Frauenthal, J.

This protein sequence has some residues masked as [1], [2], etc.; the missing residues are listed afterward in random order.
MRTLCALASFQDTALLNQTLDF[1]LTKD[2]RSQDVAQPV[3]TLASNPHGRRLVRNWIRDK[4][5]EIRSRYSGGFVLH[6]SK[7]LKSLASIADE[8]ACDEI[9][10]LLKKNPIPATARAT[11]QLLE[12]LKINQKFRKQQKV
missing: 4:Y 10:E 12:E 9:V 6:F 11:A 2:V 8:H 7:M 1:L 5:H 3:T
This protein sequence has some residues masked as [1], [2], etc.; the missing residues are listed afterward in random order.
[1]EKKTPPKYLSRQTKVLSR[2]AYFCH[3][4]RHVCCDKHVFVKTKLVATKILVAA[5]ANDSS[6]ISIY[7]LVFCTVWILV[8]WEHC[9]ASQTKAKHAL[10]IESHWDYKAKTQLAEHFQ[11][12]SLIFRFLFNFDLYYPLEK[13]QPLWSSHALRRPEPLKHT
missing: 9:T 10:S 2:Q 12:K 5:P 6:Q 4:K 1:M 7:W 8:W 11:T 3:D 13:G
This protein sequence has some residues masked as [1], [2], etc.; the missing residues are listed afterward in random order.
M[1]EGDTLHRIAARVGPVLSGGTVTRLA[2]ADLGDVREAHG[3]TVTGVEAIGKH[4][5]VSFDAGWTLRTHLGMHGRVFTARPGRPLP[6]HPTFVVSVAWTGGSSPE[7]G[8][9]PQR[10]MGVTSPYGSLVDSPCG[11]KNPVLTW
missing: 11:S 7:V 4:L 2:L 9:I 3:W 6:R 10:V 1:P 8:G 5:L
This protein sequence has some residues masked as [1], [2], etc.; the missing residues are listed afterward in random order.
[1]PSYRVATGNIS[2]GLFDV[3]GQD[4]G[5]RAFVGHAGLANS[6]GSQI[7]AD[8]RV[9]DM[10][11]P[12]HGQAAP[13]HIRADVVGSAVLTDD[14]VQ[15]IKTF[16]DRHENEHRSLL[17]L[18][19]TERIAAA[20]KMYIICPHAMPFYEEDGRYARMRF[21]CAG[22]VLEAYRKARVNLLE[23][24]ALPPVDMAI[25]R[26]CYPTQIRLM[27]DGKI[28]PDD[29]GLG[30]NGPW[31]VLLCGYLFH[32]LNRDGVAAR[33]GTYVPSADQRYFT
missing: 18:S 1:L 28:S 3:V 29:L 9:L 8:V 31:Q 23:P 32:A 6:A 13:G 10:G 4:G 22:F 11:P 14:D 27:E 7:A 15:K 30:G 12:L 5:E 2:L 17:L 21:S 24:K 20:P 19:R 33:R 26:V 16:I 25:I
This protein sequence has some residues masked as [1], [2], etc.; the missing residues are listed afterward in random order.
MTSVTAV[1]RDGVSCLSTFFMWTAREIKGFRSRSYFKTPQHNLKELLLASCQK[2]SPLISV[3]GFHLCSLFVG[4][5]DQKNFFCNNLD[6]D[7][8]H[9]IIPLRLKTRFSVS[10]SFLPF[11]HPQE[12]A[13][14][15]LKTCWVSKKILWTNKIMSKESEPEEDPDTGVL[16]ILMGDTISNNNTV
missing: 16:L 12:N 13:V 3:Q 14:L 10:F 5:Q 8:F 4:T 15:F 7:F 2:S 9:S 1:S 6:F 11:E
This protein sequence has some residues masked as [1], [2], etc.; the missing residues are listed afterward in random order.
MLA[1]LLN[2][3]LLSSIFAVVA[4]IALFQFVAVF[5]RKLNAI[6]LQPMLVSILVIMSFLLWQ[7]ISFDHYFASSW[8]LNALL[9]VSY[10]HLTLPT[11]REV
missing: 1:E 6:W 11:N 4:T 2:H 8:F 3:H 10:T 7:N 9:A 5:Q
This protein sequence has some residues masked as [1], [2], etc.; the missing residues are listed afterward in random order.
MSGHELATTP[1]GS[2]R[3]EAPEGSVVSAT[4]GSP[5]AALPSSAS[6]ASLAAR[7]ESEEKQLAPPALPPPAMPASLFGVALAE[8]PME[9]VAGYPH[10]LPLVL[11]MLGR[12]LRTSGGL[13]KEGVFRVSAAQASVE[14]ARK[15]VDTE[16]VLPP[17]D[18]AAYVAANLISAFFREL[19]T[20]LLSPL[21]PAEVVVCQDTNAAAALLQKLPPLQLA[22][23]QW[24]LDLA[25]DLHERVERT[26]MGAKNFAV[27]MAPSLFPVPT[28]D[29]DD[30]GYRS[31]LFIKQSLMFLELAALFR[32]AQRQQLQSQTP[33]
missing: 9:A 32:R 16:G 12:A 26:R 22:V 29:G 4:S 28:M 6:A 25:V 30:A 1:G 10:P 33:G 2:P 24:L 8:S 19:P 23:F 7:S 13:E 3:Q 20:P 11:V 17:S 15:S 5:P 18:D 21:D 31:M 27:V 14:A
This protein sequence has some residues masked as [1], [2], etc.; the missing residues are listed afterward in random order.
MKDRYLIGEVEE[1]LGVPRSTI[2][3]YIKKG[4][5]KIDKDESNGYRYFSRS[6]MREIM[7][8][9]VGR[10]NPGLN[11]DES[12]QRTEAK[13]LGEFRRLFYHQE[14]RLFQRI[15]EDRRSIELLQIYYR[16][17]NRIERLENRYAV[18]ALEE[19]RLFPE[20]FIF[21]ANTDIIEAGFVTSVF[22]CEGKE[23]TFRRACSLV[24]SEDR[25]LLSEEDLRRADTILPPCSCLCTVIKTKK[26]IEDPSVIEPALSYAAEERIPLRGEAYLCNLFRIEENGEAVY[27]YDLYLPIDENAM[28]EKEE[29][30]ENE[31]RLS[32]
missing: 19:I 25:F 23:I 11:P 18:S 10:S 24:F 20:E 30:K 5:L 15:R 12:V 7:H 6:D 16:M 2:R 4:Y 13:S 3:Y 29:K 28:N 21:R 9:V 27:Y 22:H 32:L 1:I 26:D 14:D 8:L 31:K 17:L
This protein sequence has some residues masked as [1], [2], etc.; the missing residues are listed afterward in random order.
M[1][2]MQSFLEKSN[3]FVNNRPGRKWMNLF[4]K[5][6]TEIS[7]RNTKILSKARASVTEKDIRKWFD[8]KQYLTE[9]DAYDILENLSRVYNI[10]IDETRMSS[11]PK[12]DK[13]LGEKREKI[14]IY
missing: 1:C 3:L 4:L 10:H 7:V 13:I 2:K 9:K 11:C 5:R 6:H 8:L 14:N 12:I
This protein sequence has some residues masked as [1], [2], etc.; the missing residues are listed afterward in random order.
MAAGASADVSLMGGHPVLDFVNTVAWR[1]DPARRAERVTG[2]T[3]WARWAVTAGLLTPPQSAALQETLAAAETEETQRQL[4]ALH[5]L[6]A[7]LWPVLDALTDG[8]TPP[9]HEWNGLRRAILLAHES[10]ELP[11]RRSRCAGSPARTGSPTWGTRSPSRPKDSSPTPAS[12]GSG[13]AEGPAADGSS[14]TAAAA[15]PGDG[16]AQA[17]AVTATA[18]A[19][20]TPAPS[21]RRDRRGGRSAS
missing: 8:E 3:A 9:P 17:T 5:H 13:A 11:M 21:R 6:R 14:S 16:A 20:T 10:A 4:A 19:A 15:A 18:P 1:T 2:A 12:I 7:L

The defendant, Harry Poe, was indicted by the grand jury of Garland County, charged with the crime of rape; and upon his trial he was convicted by a petit jury of that crime. He has appealed to this court to obtain a reversal of the judgment of conviction. He urges that there was not sufficient evidence to warrant the finding that he was the person who committed the act or that the deed of rape was accomplished. The testimony on behalf of the State established the following facts: Lena Adams, the female who was assaulted, was a little white girl ten years of age. She lived in the southern suburbs of the city of Hot Springs, and was attending school at what is known as Oaklawn School, which was situated about one-half mile from her home. Between her home and the school there was a stretch of woodland which she passed through in going to and from the school. About a week prior to the day upon which the assault is alleged to have been committed the defendant, who is a negro boy 17 years old, met her on the way, and spoke to her, and asked her if she' did not want some red thread. She told him that her grandmother had thread, and she wanted none from him. On January 25, 1910, the defendant again met her, and near the strip of woods where no one lived and where the place was deserted.- It was about 4 o’clock of the afternoon of that day, and the little girl was going to her home from the school. He told her that he had a rooster in the woods he would show ’her, and quickly grasped her around the waist, and as she began to scream threatened to cut her throat. He carried her into the woods, and there forcibly and against her will made the assault upon her. As he was rising from the ground two White women, Emma Grins tead and Ella Karinger, who were returning to their home from the city, passed through ‘the timber and near enough to him so that they saw him and could identify him. The defendant fled from the place. One of these Women had seen the defendant before that day; and at the examining trial which was held'on the 31st day of January, 1910, both of them testified that they could and did identify *175the defendant as the party who had made the assault upon the girl. The defendant was arrested a few days after the alleged assault, and was taken before the girl. . Prior to that the girl had described the clothes he wore and his general appearance. Four or five negro boys had been shown to her . for identification, and she claimed that none of them was the assailant. But she immediately identified the defendant as the person who had assaulted her, when he was brought before her. A short time after the assault a physician examined the girl, and found that she was infected with a venereal disease as a result of the assault; and the testimony further proved that the defendant had been and was on the day cf the assault infected with this loathsome disease.